Teleri (telerib) wrote,

AS musical composition

One of the problems in setting Anglo-Saxon poetry to music is the irregular meter. The stresses can fall in one of six patterns (see Section 4) in either half-line. My first thoughts on the matter were that the music would have to be through-composed, either ahead of time or on the spot. (Benjamin Bagby improvises his Beowulf music.)

The ancient and venerable folkie habit of subdividing notes to accommodate slight irregularities in meter might be of service here. (That's when the quarter note that was the pickup for "The" in the first verse becomes two eight notes for "On a" in the second verse.)

You could write a phrase in 4/4, corresponding to line type A (/ u / u). Let's say 4 quarter notes for simplicity, 1-2-3-4.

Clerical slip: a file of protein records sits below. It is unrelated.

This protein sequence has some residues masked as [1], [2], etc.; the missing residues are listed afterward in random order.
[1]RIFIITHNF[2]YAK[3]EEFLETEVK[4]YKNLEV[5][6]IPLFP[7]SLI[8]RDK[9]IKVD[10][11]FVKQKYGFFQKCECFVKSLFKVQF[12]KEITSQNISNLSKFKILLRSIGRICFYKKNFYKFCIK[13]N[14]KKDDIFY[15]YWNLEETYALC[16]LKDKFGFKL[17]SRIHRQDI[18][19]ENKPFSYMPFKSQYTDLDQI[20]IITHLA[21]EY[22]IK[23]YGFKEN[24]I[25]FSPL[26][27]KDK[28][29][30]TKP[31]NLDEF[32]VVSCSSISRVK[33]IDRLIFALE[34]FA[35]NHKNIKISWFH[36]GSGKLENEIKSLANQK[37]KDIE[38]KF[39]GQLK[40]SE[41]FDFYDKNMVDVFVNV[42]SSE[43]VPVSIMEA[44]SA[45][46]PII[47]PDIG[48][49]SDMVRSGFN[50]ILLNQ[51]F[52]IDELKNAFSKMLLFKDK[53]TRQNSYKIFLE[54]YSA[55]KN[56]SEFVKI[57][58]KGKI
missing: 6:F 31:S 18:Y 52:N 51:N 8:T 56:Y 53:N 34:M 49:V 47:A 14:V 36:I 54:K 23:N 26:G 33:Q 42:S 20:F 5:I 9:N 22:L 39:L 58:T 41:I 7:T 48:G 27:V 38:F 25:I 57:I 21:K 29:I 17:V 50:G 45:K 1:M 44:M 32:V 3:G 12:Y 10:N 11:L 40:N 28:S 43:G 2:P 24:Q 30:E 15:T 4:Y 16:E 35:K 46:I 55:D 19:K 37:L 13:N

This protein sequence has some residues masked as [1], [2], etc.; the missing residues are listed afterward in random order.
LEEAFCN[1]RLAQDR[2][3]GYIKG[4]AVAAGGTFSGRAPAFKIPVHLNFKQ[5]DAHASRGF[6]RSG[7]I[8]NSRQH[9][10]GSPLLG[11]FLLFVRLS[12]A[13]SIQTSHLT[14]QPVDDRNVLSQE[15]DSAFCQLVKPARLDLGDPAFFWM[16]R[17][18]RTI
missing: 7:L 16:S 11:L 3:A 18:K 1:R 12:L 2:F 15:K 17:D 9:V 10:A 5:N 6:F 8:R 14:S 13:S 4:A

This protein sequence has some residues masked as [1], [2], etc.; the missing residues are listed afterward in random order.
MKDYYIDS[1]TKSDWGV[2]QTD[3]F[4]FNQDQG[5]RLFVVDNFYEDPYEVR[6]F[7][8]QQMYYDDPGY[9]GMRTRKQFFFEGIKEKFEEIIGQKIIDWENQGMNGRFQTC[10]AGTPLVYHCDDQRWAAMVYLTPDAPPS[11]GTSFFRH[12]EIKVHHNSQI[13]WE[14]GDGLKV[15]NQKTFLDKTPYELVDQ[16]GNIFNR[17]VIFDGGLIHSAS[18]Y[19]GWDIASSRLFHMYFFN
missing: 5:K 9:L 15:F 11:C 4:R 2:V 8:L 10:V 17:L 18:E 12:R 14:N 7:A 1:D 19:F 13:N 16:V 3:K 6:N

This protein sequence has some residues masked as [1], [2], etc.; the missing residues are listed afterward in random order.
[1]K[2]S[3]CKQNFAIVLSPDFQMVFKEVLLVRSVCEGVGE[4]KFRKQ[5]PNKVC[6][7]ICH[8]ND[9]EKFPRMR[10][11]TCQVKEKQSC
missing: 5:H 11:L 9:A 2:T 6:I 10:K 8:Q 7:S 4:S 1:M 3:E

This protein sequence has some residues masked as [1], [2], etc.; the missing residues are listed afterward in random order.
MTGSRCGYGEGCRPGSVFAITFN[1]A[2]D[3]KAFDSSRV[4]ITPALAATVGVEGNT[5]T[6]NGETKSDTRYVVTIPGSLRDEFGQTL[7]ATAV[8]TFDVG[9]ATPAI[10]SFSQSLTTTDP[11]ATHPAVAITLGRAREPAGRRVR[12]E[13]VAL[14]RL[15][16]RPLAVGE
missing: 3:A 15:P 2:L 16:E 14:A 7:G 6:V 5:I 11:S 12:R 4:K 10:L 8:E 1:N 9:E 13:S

Type B (u / u /): Steal a pickup from the previous line, hold the last stressed syllable over notes 3-4.

Type C (u / / u): Steal a pickup, hold the first stressed syllable over notes 1-2.

Type Da (/ / \ u): Hold the first stressed syllable over notes 1-2, subdivide note 3 for the second and third syllables

Type Db (/ / u \): Hold the first stressed syllable over notes 1-2, subdivide note 4 for the third and fourth syllables

Type E (/ u u /): Subdivide note 2 for syllables 2 and 3, hold last syllable over notes 3-4

I wonder if this would work, or if it would just destroy the rhythmic qualities of the poetry. I will have to give it a try...
Tags: music, sca
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